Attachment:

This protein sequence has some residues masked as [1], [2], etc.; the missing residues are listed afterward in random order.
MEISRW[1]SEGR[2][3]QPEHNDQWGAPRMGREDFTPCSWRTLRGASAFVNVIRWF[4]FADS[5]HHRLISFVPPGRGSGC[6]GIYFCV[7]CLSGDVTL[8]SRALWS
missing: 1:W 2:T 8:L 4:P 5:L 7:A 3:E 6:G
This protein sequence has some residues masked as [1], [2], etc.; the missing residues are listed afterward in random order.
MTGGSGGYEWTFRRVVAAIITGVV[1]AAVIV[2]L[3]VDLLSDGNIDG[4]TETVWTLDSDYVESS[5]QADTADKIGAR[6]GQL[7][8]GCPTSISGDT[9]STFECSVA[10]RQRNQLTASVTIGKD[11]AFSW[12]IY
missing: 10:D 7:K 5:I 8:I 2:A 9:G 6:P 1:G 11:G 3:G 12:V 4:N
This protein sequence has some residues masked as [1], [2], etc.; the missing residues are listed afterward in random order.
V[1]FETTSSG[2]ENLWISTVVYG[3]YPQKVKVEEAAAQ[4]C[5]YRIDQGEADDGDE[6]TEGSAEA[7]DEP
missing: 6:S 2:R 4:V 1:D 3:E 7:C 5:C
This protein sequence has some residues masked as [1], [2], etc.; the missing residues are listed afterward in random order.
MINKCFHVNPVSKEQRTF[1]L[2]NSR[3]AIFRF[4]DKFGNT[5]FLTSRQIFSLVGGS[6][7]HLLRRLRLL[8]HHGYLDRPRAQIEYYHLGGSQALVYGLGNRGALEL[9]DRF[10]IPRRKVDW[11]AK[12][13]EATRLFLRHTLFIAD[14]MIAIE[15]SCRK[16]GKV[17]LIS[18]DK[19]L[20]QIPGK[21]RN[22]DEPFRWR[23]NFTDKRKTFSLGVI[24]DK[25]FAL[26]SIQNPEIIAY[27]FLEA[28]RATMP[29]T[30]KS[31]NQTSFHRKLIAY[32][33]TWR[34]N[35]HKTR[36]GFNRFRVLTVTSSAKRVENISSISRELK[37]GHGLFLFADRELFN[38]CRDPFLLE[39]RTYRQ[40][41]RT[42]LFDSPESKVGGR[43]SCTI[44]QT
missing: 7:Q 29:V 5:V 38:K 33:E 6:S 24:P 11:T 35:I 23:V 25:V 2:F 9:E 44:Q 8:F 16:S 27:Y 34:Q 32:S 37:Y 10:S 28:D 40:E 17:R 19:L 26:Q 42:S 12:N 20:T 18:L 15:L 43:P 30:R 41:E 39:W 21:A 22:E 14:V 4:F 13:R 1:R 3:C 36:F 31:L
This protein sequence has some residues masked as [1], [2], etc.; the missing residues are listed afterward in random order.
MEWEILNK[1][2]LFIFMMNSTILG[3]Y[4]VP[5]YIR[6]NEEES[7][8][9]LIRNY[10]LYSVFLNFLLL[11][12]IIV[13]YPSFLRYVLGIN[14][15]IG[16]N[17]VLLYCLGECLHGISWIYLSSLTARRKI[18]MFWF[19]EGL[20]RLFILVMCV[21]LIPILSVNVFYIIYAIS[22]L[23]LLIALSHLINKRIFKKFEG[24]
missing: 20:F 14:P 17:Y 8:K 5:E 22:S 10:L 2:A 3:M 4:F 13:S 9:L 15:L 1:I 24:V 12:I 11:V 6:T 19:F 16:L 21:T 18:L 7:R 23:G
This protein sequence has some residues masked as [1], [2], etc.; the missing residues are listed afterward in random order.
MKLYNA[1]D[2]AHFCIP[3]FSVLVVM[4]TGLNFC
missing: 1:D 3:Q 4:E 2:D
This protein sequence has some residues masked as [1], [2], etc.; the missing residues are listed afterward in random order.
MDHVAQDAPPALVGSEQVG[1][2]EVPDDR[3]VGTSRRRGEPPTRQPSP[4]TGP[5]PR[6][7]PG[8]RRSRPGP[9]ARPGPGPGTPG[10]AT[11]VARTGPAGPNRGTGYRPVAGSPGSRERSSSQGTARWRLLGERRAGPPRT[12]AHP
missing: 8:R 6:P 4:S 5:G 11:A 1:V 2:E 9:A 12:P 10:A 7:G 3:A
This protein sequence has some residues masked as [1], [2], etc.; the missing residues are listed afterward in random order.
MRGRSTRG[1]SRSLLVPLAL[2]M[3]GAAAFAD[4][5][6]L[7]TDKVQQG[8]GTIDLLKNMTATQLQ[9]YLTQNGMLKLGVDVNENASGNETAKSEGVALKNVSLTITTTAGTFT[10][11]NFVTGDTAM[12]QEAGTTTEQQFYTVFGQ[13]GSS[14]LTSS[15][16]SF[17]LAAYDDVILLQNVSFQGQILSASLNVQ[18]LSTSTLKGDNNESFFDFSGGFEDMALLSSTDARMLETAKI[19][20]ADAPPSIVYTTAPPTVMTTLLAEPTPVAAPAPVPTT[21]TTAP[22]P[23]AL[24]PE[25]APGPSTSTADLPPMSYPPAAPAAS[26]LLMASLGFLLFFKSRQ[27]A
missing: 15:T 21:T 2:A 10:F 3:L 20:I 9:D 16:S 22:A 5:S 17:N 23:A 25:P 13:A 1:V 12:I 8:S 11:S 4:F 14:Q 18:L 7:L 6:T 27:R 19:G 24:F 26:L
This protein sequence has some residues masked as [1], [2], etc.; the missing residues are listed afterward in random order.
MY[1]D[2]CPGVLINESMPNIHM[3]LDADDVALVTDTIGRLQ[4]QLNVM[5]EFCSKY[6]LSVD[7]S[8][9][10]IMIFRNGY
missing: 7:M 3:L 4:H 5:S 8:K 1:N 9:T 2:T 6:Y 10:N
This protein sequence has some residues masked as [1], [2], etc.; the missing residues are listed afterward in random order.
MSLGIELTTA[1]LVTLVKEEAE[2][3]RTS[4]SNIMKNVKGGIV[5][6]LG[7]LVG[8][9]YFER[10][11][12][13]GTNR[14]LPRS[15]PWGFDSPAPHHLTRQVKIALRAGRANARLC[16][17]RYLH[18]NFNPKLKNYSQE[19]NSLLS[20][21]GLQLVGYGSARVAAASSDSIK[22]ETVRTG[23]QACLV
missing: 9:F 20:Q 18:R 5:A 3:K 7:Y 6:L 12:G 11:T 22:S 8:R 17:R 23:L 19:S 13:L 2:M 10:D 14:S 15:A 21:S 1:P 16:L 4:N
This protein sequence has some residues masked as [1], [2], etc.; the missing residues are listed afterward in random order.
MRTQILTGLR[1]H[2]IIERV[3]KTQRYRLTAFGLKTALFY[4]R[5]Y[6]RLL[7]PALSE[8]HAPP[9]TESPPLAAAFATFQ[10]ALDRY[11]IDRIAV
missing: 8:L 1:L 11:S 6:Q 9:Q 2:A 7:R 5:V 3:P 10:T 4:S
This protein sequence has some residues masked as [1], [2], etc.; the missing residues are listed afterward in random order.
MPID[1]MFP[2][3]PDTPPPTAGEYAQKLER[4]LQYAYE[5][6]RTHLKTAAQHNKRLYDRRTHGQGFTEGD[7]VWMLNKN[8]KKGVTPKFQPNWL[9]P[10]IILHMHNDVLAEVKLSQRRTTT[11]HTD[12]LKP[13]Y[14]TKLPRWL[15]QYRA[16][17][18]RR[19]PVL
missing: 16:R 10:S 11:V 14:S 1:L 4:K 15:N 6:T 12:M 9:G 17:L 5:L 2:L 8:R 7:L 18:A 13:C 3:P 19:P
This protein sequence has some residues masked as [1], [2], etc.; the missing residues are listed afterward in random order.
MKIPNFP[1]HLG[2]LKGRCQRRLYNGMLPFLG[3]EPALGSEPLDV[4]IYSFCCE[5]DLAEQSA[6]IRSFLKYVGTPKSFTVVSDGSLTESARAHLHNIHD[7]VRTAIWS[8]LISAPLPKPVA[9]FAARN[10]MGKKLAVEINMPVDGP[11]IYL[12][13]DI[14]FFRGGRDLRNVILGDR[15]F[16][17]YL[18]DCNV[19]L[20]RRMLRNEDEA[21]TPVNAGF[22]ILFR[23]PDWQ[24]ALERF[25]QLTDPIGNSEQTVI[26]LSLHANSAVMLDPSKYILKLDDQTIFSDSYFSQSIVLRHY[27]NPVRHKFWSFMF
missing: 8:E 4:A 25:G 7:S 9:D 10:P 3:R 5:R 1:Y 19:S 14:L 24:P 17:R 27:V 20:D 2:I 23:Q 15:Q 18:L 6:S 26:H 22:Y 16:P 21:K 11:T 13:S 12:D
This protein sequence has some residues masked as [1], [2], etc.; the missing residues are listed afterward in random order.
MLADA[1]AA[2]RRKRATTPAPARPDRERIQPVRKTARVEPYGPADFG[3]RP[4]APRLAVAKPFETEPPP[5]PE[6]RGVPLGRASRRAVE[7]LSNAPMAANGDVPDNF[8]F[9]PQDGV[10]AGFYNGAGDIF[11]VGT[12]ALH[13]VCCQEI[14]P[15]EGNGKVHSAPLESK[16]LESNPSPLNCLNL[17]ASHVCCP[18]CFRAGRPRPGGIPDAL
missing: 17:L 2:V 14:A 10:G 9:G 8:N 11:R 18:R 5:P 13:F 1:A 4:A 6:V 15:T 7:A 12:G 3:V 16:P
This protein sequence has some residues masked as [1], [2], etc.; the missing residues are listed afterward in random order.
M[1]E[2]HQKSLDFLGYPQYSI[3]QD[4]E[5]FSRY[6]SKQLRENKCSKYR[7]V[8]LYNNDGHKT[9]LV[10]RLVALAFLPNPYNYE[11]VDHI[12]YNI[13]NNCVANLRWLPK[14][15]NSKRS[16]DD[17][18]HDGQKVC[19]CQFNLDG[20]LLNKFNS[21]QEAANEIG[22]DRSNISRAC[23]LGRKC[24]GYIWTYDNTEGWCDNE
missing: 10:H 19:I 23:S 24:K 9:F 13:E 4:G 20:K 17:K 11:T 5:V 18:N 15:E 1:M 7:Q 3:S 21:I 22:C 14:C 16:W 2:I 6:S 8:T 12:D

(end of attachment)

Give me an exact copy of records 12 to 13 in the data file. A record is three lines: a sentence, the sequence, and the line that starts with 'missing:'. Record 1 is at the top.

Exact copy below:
This protein sequence has some residues masked as [1], [2], etc.; the missing residues are listed afterward in random order.
MPID[1]MFP[2][3]PDTPPPTAGEYAQKLER[4]LQYAYE[5][6]RTHLKTAAQHNKRLYDRRTHGQGFTEGD[7]VWMLNKN[8]KKGVTPKFQPNWL[9]P[10]IILHMHNDVLAEVKLSQRRTTT[11]HTD[12]LKP[13]Y[14]TKLPRWL[15]QYRA[16][17][18]RR[19]PVL
missing: 16:R 10:S 11:V 14:S 1:L 4:K 15:N 6:T 12:M 9:G 17:L 5:L 2:L 8:R 7:L 18:A 13:C 3:P 19:P
This protein sequence has some residues masked as [1], [2], etc.; the missing residues are listed afterward in random order.
MKIPNFP[1]HLG[2]LKGRCQRRLYNGMLPFLG[3]EPALGSEPLDV[4]IYSFCCE[5]DLAEQSA[6]IRSFLKYVGTPKSFTVVSDGSLTESARAHLHNIHD[7]VRTAIWS[8]LISAPLPKPVA[9]FAARN[10]MGKKLAVEINMPVDGP[11]IYL[12][13]DI[14]FFRGGRDLRNVILGDR[15]F[16][17]YL[18]DCNV[19]L[20]RRMLRNEDEA[21]TPVNAGF[22]ILFR[23]PDWQ[24]ALERF[25]QLTDPIGNSEQTVI[26]LSLHANSAVMLDPSKYILKLDDQTIFSDSYFSQSIVLRHY[27]NPVRHKFWSFMF
missing: 8:E 4:A 25:G 7:S 9:D 10:P 3:R 5:R 1:Y 19:S 14:L 24:P 17:R 27:V 20:D 2:I 23:Q 15:Q 18:L 6:S 26:H 22:Y 16:P 21:K 11:T 13:S 12:D